The author carries the readers through a breathtaking geological scope and time span stretching from Spain, England, Americans ( north and south), Africa, hina, and Philippines and from the 15th through 21st centuries in a truly global and cosmic scale, providing an account of trade, diseases, ecological booms and busts, piracy, slavery, wars, and othe more subject.
The link Columbus established unknowingly around the world is called " the Columbus exchange " whereby not only goods and cultures were exchanged by trade and exploit but also micro organisms, plants, diseases, and host of other species that were exchanged wittingly or unwittingly not only between Americas and Europe but also with China and Philippines, Brazile, and Central America.
For better or for worse, the onsequences of the Columbus exchange, foreseen and unforeseen, were of biblical proportion: the indigenous Indian races first in the now-a-day Puerto Rico and soon thereafter the rest of the Americas were almost completely wipe out by malaria, small pox, hepatitis, and yellow fever; the introduction of corn and sweet potatoes to China deforested the country, causing unprecedented flood and famine, while also making China the world 's most populous nation.
All corners of the world were at once hooked in nicotine-a true globalization brought on by the Columbus exchange.
But the underlying thesis of the essa is that these ecological changes were revolutionary not only biologically but also economically, socially, and politically, giving the ultimate rise to the Western dominance in the modern age -- the dominance obtained at the ost of devastation of the Indians and by the African slave labor.
The alaria was transported from London but once it landed in the tropical climate of James Town, it took off like a wild fire, decimating both the American indians and the new comers alike.
As Mann puts it, the slave ships from Africa were riding on the win of malaria, providing much needed labor force for harvesting the tobacco in James Town, Virginia, North Carolina, and elsewhere.
The labor force had to be provided at all cost, which in turn ushered in a full blown slavery industry, the like of which was never seen in the whol history of slavery from ancient time to the present from Rome to Africa.
But with the elp of malaria and yellow fever cradled in the ideal Caribbean/Mid-Atlantic tropical conditions ( like James Town), these diseases made slavery of Africans viable and superior alternative to the indentured servants from Europe or to the native Indian slaves ( who could not be put to slavery if they were baptized as Christians).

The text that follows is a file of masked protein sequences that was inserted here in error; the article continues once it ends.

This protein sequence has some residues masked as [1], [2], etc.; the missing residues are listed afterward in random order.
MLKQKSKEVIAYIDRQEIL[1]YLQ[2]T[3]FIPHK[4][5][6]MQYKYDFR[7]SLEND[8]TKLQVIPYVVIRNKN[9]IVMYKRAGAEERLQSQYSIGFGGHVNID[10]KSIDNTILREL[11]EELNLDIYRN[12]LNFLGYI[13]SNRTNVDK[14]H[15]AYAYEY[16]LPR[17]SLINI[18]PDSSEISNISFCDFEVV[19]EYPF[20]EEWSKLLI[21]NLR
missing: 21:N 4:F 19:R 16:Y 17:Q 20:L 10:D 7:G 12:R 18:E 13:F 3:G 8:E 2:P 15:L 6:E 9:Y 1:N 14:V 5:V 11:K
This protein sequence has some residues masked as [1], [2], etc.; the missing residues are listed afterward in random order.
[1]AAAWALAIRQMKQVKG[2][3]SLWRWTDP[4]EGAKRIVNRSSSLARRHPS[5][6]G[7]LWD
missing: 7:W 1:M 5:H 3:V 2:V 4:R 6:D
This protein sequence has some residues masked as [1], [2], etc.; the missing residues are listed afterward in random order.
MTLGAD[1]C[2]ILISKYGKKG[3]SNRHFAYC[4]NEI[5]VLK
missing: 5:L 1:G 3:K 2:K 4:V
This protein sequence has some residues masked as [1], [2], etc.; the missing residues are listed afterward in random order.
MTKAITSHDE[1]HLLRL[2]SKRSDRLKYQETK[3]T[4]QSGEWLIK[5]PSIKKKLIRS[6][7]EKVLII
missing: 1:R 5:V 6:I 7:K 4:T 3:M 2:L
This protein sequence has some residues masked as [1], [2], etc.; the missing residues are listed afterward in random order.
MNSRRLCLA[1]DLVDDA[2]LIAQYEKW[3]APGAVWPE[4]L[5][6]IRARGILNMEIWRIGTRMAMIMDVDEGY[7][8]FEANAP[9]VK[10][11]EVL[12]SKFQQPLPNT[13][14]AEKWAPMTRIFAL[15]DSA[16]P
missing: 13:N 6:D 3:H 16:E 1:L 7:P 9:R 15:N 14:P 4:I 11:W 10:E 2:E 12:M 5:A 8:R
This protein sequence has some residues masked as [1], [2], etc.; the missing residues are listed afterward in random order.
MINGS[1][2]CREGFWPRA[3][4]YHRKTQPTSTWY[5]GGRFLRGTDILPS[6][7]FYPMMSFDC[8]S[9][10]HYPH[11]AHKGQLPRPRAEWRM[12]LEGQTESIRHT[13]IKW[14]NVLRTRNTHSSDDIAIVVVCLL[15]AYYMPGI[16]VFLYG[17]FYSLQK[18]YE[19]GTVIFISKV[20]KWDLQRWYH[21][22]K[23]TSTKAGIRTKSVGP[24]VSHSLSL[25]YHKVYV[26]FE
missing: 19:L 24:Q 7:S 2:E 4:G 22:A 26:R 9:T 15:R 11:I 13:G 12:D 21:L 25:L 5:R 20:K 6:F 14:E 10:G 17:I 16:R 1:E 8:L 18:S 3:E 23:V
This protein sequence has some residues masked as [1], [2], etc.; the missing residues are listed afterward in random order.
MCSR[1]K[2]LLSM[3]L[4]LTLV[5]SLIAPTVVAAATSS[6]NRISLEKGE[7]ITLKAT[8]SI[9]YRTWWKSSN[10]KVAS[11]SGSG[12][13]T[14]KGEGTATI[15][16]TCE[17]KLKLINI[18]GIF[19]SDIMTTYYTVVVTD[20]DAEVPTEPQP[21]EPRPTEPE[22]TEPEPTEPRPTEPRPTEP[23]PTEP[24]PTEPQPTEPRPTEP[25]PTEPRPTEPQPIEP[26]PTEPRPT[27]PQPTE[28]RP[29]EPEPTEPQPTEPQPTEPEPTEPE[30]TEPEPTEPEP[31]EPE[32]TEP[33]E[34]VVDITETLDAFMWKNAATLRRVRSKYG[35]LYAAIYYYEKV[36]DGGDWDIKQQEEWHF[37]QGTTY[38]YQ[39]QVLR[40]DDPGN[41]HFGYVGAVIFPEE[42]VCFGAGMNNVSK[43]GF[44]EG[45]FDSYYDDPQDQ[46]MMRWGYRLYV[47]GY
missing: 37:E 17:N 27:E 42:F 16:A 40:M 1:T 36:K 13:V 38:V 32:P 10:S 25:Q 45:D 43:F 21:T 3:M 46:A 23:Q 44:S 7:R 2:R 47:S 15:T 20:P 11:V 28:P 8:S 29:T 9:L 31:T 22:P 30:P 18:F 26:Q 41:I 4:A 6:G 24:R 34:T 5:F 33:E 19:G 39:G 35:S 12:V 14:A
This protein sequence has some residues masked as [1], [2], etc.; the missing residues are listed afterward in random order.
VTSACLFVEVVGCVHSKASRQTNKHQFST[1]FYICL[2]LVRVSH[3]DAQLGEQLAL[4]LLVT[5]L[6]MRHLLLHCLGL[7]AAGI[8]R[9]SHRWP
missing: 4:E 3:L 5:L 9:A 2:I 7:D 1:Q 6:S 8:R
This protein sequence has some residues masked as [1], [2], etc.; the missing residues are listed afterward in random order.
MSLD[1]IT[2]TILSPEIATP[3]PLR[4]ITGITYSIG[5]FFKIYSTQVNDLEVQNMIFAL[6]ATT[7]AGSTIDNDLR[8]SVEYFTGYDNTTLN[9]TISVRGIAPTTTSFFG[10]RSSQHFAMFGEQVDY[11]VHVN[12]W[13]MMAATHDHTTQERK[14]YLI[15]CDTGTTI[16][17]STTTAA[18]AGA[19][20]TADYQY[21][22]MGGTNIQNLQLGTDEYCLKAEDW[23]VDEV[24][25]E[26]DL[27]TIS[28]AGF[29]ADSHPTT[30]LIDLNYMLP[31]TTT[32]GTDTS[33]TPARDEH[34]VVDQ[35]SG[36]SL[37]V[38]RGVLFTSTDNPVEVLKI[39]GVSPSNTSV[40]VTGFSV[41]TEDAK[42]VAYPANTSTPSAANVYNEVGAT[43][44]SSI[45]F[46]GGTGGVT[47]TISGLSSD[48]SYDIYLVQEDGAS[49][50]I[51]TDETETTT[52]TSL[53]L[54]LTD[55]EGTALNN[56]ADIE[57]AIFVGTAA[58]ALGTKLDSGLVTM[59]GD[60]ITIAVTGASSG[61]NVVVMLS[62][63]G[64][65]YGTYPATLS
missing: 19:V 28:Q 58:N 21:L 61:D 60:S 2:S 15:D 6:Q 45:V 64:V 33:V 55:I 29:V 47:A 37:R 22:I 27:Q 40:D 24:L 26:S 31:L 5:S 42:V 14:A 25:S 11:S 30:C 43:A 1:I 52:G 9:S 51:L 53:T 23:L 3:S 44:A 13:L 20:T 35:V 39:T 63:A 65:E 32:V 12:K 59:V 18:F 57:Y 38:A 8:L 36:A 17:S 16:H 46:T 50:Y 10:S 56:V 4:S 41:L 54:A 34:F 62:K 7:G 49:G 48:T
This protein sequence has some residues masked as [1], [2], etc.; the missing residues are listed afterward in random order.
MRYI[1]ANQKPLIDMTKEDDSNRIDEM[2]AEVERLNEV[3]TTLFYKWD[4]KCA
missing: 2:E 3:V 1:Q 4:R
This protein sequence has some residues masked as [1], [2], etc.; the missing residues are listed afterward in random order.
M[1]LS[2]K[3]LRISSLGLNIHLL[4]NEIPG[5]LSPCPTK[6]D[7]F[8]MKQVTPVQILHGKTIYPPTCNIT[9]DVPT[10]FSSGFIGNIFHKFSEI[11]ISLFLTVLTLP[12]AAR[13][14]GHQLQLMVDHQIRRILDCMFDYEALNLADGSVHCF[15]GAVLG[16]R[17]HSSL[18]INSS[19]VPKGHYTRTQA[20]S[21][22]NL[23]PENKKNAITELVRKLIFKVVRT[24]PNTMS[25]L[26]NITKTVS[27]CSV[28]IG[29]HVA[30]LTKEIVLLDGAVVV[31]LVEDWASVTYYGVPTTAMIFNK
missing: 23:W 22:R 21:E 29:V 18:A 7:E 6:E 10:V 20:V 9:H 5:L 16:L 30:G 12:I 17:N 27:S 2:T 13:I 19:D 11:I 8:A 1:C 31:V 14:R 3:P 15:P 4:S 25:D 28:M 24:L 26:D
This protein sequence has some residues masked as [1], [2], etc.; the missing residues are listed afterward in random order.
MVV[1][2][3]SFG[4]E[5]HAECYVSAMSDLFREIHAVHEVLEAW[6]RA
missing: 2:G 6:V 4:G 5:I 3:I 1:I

Another example of the global impact of the Columbus exchange.African slaves were not docile laborers.
Many maroons were absorbed by the Indian communities ( which in turn were formed in the deep forests unreachable by the Europeans) and married Indian women, thus creating the present day latin American nations such as Mexico, Venezuel, and razil.
( They had no choice but to marry Indians, as only one third of the African slaves brought to America were women; and marrying to a Christianized Indian woman meant legal protection ( though only good on paper) from enslavement.) Haiti was the first nation of maroons to form an independent nation, which shocked the slave trading nations of Europe.
It must be underscored once again: That from silver extracted through devastation of Indian land and forced slavery arose the Spanish world power; and that from the equally devastating African slavery that cultivated tobacco and sugar came the Western commerce and imperialism.
( Charles Mann 's previous ook, 1491, offers the most up-to-date account of the perished but once dynamic and thriving Indian civilizations that once dominated in the American landscape.) The present demographic dominance of Caucasians in North America will be short lived; and the world will become increasingly " homogenescene. " And the ffects of the Columbus exchange will continue for better or for worse.
Structurally, there is no difference between the way in which the wealth of Las Vegas was obtained ( from the back of the poor) from how the wealth of the colonial imperialism of the Eas was won ( off the back of the wretched Indians and African slaves), thanks to the Columbus exchange.